Something you should know up front - I’m not a Recruitment Consultant. I just want to get that out there before I start. I won’t advise you on the content of your CV. Instead I’ll tell you about my bugbears when it comes to CV formatting.
- Spelling Mistakes
The popularity of PDF CVs is increasing. We see more and more each day. What’s wrong with the traditional word doc?
I’d prefer a word document over a PDF every time. If there are typos, I can fix them. If a candidate tells their Recruitment Consultant on the phone that they’ve forgotten to add something in, we can add it in for them.
We send CVs to clients in a standardised format, so they are neat, tidy and easy to read, which is made a lot harder when the original document is a PDF and has to then be converted to word so that it can be formatted. PDFs converted to word often do some strange things: bullet points become symbols rather than bullet points, graphics get hidden behind the text, page breaks, column breaks and section breaks appear in random places and are difficult to delete etc.
If a client wants the CV uploaded to their applicant tracking system (ATS), a word document is always easier, as often the system can’t pull the details correctly from a PDF document. Some PDFs are fine, the system reads them perfectly but others are completely unreadable. Sometime we can see this and type in the details manually but depending on the ATS the client uses, there are times we could be unaware that the details do not display correctly (if you apply to an employer directly and they’re using an ATS the same applies).
So what are the benefits of PDFs? Why do candidates use them?
- A PDF should look the same across all computers, devices and operating systems.
- PDFs are more secure and aren’t easily editable (they can usually be converted to word, however it often messes up the document’s formatting).
- PDFs are less susceptible to viruses than word docs.
If you send your CV to a Recruitment Consultant, they are going to want to remove your contact details before they send your CV on to their client, as they will be acting as the point of contact between the two parties. A word document makes this a quicker process, which gets your CV in front of the client faster.
The general rule is that a CV should stand out for its content, not because it’s brightly coloured or has impressive graphic design (unless of course you’re applying to be a graphic designer where this is more likely to be a plus).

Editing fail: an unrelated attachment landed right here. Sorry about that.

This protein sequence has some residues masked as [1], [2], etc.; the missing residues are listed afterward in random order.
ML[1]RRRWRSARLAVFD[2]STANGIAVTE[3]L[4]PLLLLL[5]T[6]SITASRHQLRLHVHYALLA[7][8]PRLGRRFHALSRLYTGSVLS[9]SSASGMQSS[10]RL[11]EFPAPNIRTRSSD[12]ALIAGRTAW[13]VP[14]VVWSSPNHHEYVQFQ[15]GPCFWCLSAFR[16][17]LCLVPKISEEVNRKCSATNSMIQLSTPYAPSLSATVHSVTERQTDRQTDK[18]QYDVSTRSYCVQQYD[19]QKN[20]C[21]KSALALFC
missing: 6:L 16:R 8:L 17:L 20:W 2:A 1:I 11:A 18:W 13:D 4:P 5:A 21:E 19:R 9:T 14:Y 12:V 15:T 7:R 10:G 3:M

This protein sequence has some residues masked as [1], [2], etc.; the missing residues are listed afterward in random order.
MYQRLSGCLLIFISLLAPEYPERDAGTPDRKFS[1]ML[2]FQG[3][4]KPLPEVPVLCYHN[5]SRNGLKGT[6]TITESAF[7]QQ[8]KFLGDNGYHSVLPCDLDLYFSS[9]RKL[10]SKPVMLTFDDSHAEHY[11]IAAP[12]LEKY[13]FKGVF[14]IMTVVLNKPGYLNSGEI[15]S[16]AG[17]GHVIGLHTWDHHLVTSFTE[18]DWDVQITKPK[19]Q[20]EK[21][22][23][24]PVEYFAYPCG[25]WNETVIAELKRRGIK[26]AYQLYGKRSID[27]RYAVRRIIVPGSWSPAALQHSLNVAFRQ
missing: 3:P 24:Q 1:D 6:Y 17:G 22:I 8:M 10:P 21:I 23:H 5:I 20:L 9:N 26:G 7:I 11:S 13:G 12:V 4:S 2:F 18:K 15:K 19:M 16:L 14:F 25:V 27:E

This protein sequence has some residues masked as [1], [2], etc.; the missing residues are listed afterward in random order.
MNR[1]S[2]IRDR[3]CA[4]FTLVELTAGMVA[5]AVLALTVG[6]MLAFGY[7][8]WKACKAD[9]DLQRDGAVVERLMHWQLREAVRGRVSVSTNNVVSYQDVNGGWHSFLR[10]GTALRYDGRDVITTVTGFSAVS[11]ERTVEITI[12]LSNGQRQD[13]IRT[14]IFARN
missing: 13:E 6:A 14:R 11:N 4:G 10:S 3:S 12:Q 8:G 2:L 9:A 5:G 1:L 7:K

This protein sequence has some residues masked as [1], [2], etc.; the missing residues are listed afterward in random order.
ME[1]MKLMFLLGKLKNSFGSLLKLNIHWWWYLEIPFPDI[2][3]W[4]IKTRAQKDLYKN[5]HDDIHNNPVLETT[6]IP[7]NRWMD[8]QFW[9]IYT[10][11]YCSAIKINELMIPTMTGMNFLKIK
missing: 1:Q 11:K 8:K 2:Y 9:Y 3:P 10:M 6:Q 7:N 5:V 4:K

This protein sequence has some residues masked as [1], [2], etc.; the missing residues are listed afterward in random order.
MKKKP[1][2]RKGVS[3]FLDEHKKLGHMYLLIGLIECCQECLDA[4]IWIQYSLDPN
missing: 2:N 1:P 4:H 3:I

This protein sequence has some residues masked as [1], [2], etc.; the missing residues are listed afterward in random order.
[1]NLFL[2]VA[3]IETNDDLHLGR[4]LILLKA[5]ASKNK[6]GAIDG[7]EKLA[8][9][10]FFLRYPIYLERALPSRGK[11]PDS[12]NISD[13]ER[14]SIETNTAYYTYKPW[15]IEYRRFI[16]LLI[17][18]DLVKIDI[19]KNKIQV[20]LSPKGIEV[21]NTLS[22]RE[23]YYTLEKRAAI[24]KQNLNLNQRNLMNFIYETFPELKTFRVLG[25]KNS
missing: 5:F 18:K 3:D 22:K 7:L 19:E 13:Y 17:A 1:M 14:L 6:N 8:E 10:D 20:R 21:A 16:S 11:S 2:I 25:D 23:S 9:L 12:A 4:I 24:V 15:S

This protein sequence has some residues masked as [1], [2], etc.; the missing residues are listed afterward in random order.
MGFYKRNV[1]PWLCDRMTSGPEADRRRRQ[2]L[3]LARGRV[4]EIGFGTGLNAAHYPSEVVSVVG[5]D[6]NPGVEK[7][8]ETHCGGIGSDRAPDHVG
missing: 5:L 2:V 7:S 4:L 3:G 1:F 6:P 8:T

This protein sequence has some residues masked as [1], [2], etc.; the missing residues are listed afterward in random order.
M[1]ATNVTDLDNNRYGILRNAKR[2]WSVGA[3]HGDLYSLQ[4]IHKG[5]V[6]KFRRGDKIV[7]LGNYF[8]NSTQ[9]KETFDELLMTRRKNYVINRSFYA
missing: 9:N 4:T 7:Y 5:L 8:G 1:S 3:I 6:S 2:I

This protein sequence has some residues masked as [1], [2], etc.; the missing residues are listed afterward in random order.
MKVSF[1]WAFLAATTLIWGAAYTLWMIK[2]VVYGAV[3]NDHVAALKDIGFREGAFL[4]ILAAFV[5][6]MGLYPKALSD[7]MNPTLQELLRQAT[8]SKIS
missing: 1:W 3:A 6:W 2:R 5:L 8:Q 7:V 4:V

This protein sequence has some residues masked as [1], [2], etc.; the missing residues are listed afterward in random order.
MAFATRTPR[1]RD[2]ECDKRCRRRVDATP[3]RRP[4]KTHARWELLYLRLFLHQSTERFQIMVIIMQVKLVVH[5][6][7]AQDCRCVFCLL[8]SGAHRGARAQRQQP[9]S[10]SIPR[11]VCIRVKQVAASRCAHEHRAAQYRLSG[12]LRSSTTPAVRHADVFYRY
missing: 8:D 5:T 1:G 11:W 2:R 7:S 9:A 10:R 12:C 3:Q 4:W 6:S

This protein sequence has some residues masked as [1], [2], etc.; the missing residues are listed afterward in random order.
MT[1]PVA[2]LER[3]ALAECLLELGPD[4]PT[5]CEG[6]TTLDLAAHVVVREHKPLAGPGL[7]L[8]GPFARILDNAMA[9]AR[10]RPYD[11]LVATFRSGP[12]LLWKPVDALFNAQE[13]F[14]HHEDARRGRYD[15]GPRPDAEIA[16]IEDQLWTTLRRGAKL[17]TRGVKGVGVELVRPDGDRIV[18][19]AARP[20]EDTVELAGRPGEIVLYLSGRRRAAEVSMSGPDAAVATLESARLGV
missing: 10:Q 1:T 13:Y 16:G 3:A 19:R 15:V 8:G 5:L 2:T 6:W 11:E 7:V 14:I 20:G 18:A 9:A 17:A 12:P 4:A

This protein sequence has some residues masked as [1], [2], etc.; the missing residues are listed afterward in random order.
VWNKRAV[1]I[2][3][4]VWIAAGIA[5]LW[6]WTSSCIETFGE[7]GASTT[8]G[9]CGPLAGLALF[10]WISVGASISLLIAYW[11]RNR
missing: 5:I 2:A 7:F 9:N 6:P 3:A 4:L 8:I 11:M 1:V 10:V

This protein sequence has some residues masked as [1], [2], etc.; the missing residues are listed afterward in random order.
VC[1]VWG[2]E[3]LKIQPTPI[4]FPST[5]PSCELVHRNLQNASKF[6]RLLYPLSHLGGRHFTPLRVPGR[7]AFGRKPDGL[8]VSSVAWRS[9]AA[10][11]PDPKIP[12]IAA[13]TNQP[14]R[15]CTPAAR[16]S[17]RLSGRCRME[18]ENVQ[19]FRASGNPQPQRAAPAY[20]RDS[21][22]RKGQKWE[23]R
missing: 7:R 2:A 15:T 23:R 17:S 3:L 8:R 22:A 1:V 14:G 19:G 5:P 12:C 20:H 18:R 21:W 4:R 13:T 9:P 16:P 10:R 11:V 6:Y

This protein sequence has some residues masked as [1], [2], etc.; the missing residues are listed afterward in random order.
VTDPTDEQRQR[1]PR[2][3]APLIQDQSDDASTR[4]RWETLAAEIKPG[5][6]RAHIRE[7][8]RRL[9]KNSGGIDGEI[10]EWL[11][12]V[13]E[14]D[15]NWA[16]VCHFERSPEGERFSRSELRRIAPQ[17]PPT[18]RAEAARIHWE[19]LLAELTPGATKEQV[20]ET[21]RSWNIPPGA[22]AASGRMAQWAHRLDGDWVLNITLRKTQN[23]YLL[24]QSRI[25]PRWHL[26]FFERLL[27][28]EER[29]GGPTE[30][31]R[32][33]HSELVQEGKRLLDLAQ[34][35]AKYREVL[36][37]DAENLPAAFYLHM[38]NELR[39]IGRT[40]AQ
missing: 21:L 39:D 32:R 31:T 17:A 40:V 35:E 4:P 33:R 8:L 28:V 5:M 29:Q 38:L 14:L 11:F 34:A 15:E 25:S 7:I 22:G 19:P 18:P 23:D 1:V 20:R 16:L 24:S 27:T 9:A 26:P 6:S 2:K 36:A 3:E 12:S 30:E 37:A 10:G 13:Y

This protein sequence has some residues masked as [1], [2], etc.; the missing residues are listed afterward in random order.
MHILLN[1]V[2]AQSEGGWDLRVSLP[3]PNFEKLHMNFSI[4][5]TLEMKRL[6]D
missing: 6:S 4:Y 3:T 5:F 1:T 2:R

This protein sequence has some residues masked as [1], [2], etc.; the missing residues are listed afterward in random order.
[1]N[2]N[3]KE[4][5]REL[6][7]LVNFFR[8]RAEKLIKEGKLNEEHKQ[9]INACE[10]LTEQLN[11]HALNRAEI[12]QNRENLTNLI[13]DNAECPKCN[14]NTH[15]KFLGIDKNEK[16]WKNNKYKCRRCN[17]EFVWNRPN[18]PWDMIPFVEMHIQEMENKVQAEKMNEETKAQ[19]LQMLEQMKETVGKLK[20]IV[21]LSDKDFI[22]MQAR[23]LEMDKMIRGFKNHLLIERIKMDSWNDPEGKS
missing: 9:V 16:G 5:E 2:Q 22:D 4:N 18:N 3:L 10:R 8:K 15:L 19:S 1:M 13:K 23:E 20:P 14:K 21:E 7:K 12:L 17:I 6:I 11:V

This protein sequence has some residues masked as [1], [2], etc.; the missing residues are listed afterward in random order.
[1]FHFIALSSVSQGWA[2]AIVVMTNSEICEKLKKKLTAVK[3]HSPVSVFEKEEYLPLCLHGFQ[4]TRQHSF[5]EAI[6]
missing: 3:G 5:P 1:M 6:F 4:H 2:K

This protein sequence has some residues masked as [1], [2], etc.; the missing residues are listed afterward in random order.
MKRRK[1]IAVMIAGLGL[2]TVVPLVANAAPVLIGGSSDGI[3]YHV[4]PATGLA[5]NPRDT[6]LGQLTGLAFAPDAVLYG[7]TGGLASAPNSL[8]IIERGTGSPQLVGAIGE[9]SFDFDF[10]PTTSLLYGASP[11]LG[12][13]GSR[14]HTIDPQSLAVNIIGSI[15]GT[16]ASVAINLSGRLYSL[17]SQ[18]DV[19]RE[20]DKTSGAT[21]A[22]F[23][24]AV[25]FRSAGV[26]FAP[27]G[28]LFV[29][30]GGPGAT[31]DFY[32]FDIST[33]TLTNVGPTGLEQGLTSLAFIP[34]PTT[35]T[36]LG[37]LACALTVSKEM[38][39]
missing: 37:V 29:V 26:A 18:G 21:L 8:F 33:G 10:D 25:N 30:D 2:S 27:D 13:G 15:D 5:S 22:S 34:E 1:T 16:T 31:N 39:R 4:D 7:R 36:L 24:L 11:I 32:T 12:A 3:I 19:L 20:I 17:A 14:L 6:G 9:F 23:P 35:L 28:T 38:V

If you’re looking for an accounting job, you want your accounting ability to stand out – your experience and qualifications need to be easy to find and recognise. You don’t want to distract the reader with colourful side bars, company logos or a headshot.
Trying to get your CV into a tidy and standardised format when there are side bars, text boxes everywhere and multiple columns, takes time, which means it takes longer to be sent to the client.
Who doesn’t have spell check? It’s quick, it’s easy, it picks up most things. You’d be surprised though by the number of people who don’t spell check their CV before they press send.
Then there are the people who probably have spell checked their CV but the language is set to English (US) rather than English (UK).
Spell checking is one thing. It takes seconds. Proofreading / sense checking is even more important. Often all the words can technically be spelt correctly, however when you’re typing it may have autocorrected to the wrong word. It is important to check that your CV makes sense and says what you meant it to.
A word document that has been spell checked, sense checked and doesn’t have any crazy formatting takes 10 minutes to double check the spelling, standardise the formatting and prepare to be sent to a client. A PDF or a CV with text boxes / additional design work (that has probably taken you longer to create to begin with) can take up to 45 minutes (sometimes longer) before it’s ready to go to a client.
Which would you prefer to receive?